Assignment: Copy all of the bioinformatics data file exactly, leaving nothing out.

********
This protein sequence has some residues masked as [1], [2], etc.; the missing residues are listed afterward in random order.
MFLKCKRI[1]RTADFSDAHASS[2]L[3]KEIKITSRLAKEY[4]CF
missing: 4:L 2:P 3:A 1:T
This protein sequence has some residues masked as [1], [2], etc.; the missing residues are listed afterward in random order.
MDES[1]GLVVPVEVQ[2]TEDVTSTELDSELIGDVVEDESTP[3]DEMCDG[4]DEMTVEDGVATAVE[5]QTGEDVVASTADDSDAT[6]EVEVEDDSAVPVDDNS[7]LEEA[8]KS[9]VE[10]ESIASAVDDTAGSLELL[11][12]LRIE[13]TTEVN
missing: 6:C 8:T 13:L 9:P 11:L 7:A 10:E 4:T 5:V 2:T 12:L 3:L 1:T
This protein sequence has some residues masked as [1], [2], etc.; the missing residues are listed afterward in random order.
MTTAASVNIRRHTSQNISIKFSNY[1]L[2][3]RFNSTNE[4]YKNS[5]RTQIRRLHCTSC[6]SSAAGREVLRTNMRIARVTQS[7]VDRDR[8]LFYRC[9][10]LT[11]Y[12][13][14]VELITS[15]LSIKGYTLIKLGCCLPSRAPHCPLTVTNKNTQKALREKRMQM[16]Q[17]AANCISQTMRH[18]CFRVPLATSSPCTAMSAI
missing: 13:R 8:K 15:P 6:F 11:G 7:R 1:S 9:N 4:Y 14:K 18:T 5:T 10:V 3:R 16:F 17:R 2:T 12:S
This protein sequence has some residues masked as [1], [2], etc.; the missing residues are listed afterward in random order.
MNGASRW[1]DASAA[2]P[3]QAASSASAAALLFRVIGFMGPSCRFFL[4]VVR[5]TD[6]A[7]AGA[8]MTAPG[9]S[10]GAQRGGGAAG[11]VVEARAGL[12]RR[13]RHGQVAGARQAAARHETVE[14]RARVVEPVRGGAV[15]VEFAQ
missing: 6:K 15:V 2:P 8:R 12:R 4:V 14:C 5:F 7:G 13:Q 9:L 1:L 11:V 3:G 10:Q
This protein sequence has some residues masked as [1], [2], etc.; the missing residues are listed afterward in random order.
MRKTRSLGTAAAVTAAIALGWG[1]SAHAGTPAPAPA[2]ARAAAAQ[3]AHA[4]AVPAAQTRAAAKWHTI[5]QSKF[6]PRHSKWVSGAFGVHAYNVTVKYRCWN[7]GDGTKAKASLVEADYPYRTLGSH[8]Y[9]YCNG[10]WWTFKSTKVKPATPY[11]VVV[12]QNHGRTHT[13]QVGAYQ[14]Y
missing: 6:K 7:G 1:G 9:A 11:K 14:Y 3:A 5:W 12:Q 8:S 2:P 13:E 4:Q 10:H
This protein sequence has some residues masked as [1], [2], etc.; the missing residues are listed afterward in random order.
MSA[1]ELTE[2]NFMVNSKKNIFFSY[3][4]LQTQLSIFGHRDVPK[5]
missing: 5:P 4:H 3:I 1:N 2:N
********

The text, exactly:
This protein sequence has some residues masked as [1], [2], etc.; the missing residues are listed afterward in random order.
MFLKCKRI[1]RTADFSDAHASS[2]L[3]KEIKITSRLAKEY[4]CF
missing: 4:L 2:P 3:A 1:T
This protein sequence has some residues masked as [1], [2], etc.; the missing residues are listed afterward in random order.
MDES[1]GLVVPVEVQ[2]TEDVTSTELDSELIGDVVEDESTP[3]DEMCDG[4]DEMTVEDGVATAVE[5]QTGEDVVASTADDSDAT[6]EVEVEDDSAVPVDDNS[7]LEEA[8]KS[9]VE[10]ESIASAVDDTAGSLELL[11][12]LRIE[13]TTEVN
missing: 6:C 8:T 13:L 9:P 11:L 7:A 10:E 4:T 5:V 2:T 12:L 3:L 1:T
This protein sequence has some residues masked as [1], [2], etc.; the missing residues are listed afterward in random order.
MTTAASVNIRRHTSQNISIKFSNY[1]L[2][3]RFNSTNE[4]YKNS[5]RTQIRRLHCTSC[6]SSAAGREVLRTNMRIARVTQS[7]VDRDR[8]LFYRC[9][10]LT[11]Y[12][13][14]VELITS[15]LSIKGYTLIKLGCCLPSRAPHCPLTVTNKNTQKALREKRMQM[16]Q[17]AANCISQTMRH[18]CFRVPLATSSPCTAMSAI
missing: 13:R 8:K 15:P 6:F 11:G 7:R 1:S 9:N 4:Y 14:K 18:T 5:T 10:V 3:R 16:F 17:R 2:T 12:S
This protein sequence has some residues masked as [1], [2], etc.; the missing residues are listed afterward in random order.
MNGASRW[1]DASAA[2]P[3]QAASSASAAALLFRVIGFMGPSCRFFL[4]VVR[5]TD[6]A[7]AGA[8]MTAPG[9]S[10]GAQRGGGAAG[11]VVEARAGL[12]RR[13]RHGQVAGARQAAARHETVE[14]RARVVEPVRGGAV[15]VEFAQ
missing: 6:K 15:V 2:P 8:R 12:R 4:V 14:C 5:F 7:G 13:Q 9:L 1:L 11:V 3:G 10:Q
This protein sequence has some residues masked as [1], [2], etc.; the missing residues are listed afterward in random order.
MRKTRSLGTAAAVTAAIALGWG[1]SAHAGTPAPAPA[2]ARAAAAQ[3]AHA[4]AVPAAQTRAAAKWHTI[5]QSKF[6]PRHSKWVSGAFGVHAYNVTVKYRCWN[7]GDGTKAKASLVEADYPYRTLGSH[8]Y[9]YCNG[10]WWTFKSTKVKPATPY[11]VVV[12]QNHGRTHT[13]QVGAYQ[14]Y
missing: 6:K 7:G 1:G 9:A 11:K 14:Y 3:A 5:W 12:Q 8:S 2:P 13:E 4:Q 10:H
This protein sequence has some residues masked as [1], [2], etc.; the missing residues are listed afterward in random order.
MSA[1]ELTE[2]NFMVNSKKNIFFSY[3][4]LQTQLSIFGHRDVPK[5]
missing: 5:P 4:H 3:I 1:N 2:N